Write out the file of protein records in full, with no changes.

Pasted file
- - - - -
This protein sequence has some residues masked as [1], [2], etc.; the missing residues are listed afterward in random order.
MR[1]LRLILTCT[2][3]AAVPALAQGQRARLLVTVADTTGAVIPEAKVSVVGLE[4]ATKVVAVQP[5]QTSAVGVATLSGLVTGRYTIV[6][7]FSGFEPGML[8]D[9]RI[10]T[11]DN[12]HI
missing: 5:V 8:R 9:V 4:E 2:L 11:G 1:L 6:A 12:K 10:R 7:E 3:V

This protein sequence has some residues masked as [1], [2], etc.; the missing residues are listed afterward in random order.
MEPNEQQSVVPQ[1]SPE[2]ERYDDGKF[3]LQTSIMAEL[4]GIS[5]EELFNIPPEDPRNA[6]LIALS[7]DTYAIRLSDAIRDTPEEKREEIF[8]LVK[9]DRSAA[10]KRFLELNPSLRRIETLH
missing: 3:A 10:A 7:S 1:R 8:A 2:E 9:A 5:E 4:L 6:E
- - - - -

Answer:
This protein sequence has some residues masked as [1], [2], etc.; the missing residues are listed afterward in random order.
MR[1]LRLILTCT[2][3]AAVPALAQGQRARLLVTVADTTGAVIPEAKVSVVGLE[4]ATKVVAVQP[5]QTSAVGVATLSGLVTGRYTIV[6][7]FSGFEPGML[8]D[9]RI[10]T[11]DN[12]HI
missing: 5:V 8:R 9:V 4:E 2:L 11:G 1:L 6:A 12:K 10:R 7:E 3:V

This protein sequence has some residues masked as [1], [2], etc.; the missing residues are listed afterward in random order.
MEPNEQQSVVPQ[1]SPE[2]ERYDDGKF[3]LQTSIMAEL[4]GIS[5]EELFNIPPEDPRNA[6]LIALS[7]DTYAIRLSDAIRDTPEEKREEIF[8]LVK[9]DRSAA[10]KRFLELNPSLRRIETLH
missing: 3:A 10:A 7:S 1:R 8:A 2:E 9:A 5:E 4:L 6:E